MOUNTAIN ON MOUNTAIN

THE SOURCE OF THE BALLAD IS ADNAN ÇİLESİZ. IT IS FROM ELAZIĞ. SALİH TURHAN BROUGHT IT INTO THE REPERTOIRE. 

Could a mountain be put on another? What a supreme dream is that. Well, what happens if a mountain can be put on another? The ballad says that it cannot happen. Is it possible to put a mountain on another literally? Is the person who originally wrote the ballad talking about something impossible; or is this person talking about the nature of his burden, about how this burden cannot be counted as a literal burden but a burden of the heart? There is also another meaning of ‘mountain,’ which is ‘burn.’ Since he used it with ‘put’, meaning it that way is a distant possibility. However, we could consider this: Another mountain cannot cover this scar/burn in my heart. Despite that, it even makes the original scar unbearable. One of the matchless lines of lyric poetry: “If I put a mountain on top of another, it doesn’t make a mountain…”

Fat doesn’t build up in the heart of one who heaves a sigh. Fattening of the heart requires nonchalance, stillness. Heart of someone who falls into trouble or who struggles to put a mountain on another doesn’t build up fat. Sighing is a mountain after all, isn’t it?

Who wrote the ballad says ‘I have one hundred scars, none of them heals.’ He talks about his scars acknowledging that they would not heal. He accepts that some scars heal by remaining fresh. Otherwise, he wouldn’t write these burning lines.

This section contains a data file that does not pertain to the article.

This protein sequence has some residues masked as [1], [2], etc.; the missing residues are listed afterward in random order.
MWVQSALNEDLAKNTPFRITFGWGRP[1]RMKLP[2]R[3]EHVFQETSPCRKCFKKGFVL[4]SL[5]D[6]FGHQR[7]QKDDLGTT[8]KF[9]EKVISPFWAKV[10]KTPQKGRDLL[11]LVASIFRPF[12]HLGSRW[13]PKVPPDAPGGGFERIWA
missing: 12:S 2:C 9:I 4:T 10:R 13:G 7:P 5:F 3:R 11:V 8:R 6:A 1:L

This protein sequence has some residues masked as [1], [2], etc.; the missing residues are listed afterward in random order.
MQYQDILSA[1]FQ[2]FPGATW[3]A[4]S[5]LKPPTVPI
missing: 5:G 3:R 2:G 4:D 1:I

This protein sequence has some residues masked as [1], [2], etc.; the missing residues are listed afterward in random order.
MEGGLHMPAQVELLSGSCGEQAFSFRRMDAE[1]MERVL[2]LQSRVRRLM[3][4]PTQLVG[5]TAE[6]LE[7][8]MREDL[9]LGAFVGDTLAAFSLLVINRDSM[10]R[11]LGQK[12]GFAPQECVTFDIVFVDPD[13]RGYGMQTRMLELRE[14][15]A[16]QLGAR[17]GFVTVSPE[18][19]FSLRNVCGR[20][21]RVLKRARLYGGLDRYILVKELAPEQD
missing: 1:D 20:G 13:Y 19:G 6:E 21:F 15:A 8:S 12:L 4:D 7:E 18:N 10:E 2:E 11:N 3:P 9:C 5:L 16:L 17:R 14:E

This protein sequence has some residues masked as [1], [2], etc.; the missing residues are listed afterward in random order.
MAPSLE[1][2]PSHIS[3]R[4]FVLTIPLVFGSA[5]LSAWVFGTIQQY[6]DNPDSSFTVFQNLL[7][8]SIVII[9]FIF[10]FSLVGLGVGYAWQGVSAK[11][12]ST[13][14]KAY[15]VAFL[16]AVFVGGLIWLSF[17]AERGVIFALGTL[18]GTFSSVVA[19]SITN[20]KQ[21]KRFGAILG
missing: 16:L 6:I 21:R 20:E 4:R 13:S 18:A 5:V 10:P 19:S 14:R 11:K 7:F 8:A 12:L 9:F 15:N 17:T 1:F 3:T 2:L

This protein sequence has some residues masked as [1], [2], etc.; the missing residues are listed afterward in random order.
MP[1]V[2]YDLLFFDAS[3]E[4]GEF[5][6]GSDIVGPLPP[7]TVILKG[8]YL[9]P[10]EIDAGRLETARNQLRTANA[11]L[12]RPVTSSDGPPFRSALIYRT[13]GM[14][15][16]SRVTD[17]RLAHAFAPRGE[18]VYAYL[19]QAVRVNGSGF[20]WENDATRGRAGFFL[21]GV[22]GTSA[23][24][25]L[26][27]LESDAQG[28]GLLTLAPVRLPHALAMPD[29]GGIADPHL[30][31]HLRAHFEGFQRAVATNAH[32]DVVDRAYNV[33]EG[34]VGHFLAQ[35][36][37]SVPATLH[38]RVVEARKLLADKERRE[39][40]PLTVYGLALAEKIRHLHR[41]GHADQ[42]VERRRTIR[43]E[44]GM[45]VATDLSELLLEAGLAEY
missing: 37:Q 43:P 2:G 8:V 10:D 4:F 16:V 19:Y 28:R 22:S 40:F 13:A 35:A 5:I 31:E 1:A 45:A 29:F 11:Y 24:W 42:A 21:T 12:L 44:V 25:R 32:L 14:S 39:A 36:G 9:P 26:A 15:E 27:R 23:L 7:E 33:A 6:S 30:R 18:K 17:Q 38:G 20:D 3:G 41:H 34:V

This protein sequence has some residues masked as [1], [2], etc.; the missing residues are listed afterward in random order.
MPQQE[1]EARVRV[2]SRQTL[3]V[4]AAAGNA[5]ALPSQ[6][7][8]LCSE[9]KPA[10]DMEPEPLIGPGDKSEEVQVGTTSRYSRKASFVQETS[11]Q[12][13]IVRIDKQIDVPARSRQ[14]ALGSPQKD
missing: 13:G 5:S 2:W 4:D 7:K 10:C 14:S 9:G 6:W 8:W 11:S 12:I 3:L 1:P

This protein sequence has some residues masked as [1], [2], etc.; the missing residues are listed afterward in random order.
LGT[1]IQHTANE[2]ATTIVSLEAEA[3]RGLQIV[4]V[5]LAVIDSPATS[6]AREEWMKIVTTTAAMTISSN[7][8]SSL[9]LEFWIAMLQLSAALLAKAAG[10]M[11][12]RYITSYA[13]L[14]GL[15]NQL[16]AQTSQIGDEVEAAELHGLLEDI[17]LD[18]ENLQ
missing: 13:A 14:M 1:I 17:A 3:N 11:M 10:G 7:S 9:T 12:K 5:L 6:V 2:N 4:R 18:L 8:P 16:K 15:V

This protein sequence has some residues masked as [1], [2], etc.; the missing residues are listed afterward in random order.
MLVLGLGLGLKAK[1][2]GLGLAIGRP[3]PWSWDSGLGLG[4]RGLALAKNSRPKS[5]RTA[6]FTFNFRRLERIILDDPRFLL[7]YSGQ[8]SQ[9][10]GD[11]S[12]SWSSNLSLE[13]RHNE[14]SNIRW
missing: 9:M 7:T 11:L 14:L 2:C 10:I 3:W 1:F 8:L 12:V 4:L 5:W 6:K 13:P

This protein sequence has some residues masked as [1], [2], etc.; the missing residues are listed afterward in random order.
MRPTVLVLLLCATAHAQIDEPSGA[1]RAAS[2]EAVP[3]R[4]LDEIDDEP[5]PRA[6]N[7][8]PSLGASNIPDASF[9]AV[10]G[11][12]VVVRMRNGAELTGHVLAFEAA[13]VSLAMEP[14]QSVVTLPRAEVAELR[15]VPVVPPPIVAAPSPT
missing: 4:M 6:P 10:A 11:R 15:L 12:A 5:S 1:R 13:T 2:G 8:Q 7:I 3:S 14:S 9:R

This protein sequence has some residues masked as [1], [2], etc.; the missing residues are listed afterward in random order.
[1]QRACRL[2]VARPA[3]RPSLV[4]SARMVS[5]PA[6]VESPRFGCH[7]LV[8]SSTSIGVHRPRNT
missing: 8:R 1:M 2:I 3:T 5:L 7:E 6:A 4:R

Let’s make it short and skip to the ballad. Here are the lyrics:

“If I put a mountain on top of another, it doesn’t make a mountain
Fat doesn’t build up in the heart of one who heaves a sigh
I have one hundred scars, none of them heals

Don’t nightingale, don’t you settle on my tombstone
What happened to me at this young age?

My delicate beloved, you take care of my scar
If it doesn’t get well, split it with a scalpel
I didn’t tell to burn it with the fire of love

Don’t nightingale, don’t you settle on my tombstone
What happened to me at this young age?

This is it…

In the second trio, he wishes for his delicate beloved not to face the same troubles he did.

The source person is Adnan Çilesiz. It is from Elazığ. Salih Turhan brought it into the repertoire.

By whom shall we listen to this performed? I like to listen to it performed by the Erkan Oğur and Esat Kabaklı duo. You decide.